Workers could receive annual ‘health assessments’ as part of government plans to deal with long-term illness.
Ministers are considering giving companies generous subsidies for providing occupational health care.
The move – a trial that is expected to be announced in the budget next week by Jeremy Hunt – has come amid Work and Pensions Secretary Mel Stride’s inquiry into rising economic inactivity.
The number of working-age people classified as inactive has risen to nine million – 6.6 million excluding students – with health problems often blamed.
According to the Sunday Times, the initiative could lead to annual ‘health checks’ alongside normal assessments to detect things like obesity.
It has apparently been backed by Health Secretary Steve Barclay, who wants more focus on disease prevention to ease pressure on the NHS.
Mel Stride, Minister of Work and Pensions, has conducted a study on the increasing economic inactivity of the workforce
The magnitude of the Covid hit to the UK workforce was exposed last week as ONS figures showed inactivity rates have risen almost twice as fast as expected
ONS projections have shown that based on population changes alone, inactivity could add another 317,000 by 2026
A government source told the newspaper: “The more we can mobilize employers to test more, the sooner we can start picking up on conditions before workers even know they have a problem.”
“Just like an annual review, you would have an annual MOT, which would then be used to direct individuals to the most appropriate place for support.”
A worrying sign for Mr Hunt’s budget package is that the OBR watchdog would be skeptical about the government’s prospects for reducing inactivity levels – which will be crucial for future economic performance.
Discussions have been held with bodies such as the Confederation of British Industry, British Chambers of Commerce and the Federation of Small Businesses.
Large companies usually have in-house occupational health care or use private providers.
However, ministers acknowledge that it can be prohibitively expensive for smaller companies.
Mr Hunt is expected to announce a trial that will allow SMEs to recover 80 percent of company health care costs. The schedule would be expanded later if it looks promising.
The magnitude of the Covid hit to the UK workforce was exposed last week as figures showed inactivity rates have risen almost twice as fast as expected.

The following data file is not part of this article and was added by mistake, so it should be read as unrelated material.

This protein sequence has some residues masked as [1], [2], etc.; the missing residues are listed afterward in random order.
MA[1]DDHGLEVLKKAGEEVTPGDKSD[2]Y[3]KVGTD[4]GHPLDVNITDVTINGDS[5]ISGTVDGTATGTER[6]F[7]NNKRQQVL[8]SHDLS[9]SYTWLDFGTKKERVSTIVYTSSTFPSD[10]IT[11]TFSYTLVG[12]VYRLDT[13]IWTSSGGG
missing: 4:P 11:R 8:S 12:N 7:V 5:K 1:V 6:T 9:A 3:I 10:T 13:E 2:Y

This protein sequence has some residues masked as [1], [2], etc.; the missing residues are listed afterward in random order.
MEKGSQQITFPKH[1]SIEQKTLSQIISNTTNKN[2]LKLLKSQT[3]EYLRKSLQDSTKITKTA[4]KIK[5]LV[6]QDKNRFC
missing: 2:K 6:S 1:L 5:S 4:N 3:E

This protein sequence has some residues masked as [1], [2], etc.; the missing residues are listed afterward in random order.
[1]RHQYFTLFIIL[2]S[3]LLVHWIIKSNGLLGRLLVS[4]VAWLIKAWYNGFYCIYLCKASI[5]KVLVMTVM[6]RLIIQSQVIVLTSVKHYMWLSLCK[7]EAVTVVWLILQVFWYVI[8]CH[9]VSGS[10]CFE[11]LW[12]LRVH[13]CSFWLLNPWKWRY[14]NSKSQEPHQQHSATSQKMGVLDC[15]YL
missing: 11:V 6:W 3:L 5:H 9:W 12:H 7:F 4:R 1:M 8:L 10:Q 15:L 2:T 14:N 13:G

Only 59 percent of the sharp increase of half a million of those classified as economically inactive – not working despite being of the right age – can be explained by demographic change.
The Office for National Statistics (ONS) modeled how factors such as population aging should affect the workforce, then compared those estimates to what actually happened.
It concluded that in total about 200,000 of the increase was not due to demographics.
That change was almost entirely focused on two age groups. In the 18-24 age group, inactivity would fall by 18,000, but in the third quarter of last year, inactivity had risen by 29,000.
Jeremy Hunt is expected to use his budget next week to announce a trial that will allow SMEs to recover 80 percent of company health care costs
Despite the rise, the inactivity rate seems to have been offset by a dramatic drop in the number of stay-at-home parents
In the 45-59 age group, there would be a decrease of 5,000 inactivity, but the number actually increased by 200,000.
The article examined the reasons for inactivity and found that the number of long-term sick people had increased by 462,000 in three years. The model suggested that the figure should have been only 41,000.
In the younger age groups, increases were attributed to more students, but also to an increase in ‘mental and nervous disorders’.
In the older age group, the problems seem to be more related to health than to early retirement, as suggested earlier.
It was mainly attributed to ‘other health problems or disabilities’ – which may include long-term Covid – and ‘problems related to back or neck’.
There was a peak of 44,000 inactives due to early retirement, but the demographic model suggested this figure should have been 87,000.
“The increase in the number of people retiring early may be smaller than expected due to recent policy changes around the state pension age,” the article said.